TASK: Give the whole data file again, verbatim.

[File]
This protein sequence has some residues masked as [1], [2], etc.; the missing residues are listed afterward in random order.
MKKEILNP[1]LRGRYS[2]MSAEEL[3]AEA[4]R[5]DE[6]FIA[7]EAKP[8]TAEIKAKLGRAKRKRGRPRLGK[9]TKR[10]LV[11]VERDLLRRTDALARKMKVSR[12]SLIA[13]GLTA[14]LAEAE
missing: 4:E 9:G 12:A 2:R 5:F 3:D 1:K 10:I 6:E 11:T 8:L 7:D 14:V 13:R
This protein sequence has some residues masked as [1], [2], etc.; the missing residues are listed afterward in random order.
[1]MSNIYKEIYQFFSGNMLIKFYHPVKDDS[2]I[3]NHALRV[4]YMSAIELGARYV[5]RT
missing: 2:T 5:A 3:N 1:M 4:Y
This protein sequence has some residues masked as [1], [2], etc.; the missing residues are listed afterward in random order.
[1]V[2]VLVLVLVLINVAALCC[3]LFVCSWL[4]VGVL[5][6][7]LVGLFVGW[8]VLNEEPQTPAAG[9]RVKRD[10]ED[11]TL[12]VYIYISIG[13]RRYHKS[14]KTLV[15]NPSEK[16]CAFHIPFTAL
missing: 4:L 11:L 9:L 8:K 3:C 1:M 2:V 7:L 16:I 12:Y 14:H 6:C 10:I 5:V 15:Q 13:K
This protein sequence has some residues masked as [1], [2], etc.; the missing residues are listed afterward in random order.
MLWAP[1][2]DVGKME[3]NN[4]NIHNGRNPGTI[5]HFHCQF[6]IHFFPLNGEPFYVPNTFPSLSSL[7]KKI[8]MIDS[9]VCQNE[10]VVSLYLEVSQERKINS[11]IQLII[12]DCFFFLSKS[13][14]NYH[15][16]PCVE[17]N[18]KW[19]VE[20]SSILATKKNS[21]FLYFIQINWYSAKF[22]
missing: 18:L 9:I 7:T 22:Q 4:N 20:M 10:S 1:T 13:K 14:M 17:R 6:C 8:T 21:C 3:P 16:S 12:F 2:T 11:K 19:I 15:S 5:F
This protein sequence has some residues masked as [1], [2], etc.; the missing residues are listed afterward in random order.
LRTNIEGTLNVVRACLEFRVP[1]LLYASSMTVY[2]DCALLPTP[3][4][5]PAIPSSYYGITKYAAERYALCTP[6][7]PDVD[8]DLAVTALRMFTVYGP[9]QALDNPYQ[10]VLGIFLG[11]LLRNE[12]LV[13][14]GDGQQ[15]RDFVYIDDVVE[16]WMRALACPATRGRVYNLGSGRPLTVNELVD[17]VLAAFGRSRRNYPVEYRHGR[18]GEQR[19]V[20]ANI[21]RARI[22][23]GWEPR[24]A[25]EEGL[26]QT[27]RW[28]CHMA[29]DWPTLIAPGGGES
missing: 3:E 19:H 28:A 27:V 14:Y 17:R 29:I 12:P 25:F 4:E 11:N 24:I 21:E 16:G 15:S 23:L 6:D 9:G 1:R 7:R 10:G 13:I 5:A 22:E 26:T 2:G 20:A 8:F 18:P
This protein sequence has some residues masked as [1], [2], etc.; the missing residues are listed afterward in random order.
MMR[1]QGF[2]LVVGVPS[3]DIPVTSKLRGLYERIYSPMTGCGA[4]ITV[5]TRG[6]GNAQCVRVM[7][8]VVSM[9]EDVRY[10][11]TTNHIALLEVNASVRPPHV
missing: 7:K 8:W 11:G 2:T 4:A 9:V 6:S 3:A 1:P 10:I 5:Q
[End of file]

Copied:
This protein sequence has some residues masked as [1], [2], etc.; the missing residues are listed afterward in random order.
MKKEILNP[1]LRGRYS[2]MSAEEL[3]AEA[4]R[5]DE[6]FIA[7]EAKP[8]TAEIKAKLGRAKRKRGRPRLGK[9]TKR[10]LV[11]VERDLLRRTDALARKMKVSR[12]SLIA[13]GLTA[14]LAEAE
missing: 4:E 9:G 12:A 2:R 5:F 3:D 1:K 10:I 6:E 11:T 8:L 7:D 14:V 13:R
This protein sequence has some residues masked as [1], [2], etc.; the missing residues are listed afterward in random order.
[1]MSNIYKEIYQFFSGNMLIKFYHPVKDDS[2]I[3]NHALRV[4]YMSAIELGARYV[5]RT
missing: 2:T 5:A 3:N 1:M 4:Y
This protein sequence has some residues masked as [1], [2], etc.; the missing residues are listed afterward in random order.
[1]V[2]VLVLVLVLINVAALCC[3]LFVCSWL[4]VGVL[5][6][7]LVGLFVGW[8]VLNEEPQTPAAG[9]RVKRD[10]ED[11]TL[12]VYIYISIG[13]RRYHKS[14]KTLV[15]NPSEK[16]CAFHIPFTAL
missing: 4:L 11:L 9:L 8:K 3:C 1:M 2:V 7:L 16:I 12:Y 14:H 6:C 10:I 5:V 15:Q 13:K
This protein sequence has some residues masked as [1], [2], etc.; the missing residues are listed afterward in random order.
MLWAP[1][2]DVGKME[3]NN[4]NIHNGRNPGTI[5]HFHCQF[6]IHFFPLNGEPFYVPNTFPSLSSL[7]KKI[8]MIDS[9]VCQNE[10]VVSLYLEVSQERKINS[11]IQLII[12]DCFFFLSKS[13][14]NYH[15][16]PCVE[17]N[18]KW[19]VE[20]SSILATKKNS[21]FLYFIQINWYSAKF[22]
missing: 18:L 9:I 7:T 22:Q 4:N 20:M 10:S 1:T 13:K 14:M 17:R 6:C 8:T 21:C 3:P 16:S 12:F 2:T 11:K 19:I 15:S 5:F
This protein sequence has some residues masked as [1], [2], etc.; the missing residues are listed afterward in random order.
LRTNIEGTLNVVRACLEFRVP[1]LLYASSMTVY[2]DCALLPTP[3][4][5]PAIPSSYYGITKYAAERYALCTP[6][7]PDVD[8]DLAVTALRMFTVYGP[9]QALDNPYQ[10]VLGIFLG[11]LLRNE[12]LV[13][14]GDGQQ[15]RDFVYIDDVVE[16]WMRALACPATRGRVYNLGSGRPLTVNELVD[17]VLAAFGRSRRNYPVEYRHGR[18]GEQR[19]V[20]ANI[21]RARI[22][23]GWEPR[24]A[25]EEGL[26]QT[27]RW[28]CHMA[29]DWPTLIAPGGGES
missing: 3:E 19:H 28:A 27:V 14:Y 17:R 29:I 12:P 25:F 4:E 11:N 24:I 21:E 16:G 15:S 23:L 6:D 9:G 1:R 7:R 10:G 13:I 5:A 22:E 26:T 2:G 20:A 8:F 18:P
This protein sequence has some residues masked as [1], [2], etc.; the missing residues are listed afterward in random order.
MMR[1]QGF[2]LVVGVPS[3]DIPVTSKLRGLYERIYSPMTGCGA[4]ITV[5]TRG[6]GNAQCVRVM[7][8]VVSM[9]EDVRY[10][11]TTNHIALLEVNASVRPPHV
missing: 7:K 8:W 11:G 2:T 4:A 9:V 6:S 3:A 1:P 10:I 5:Q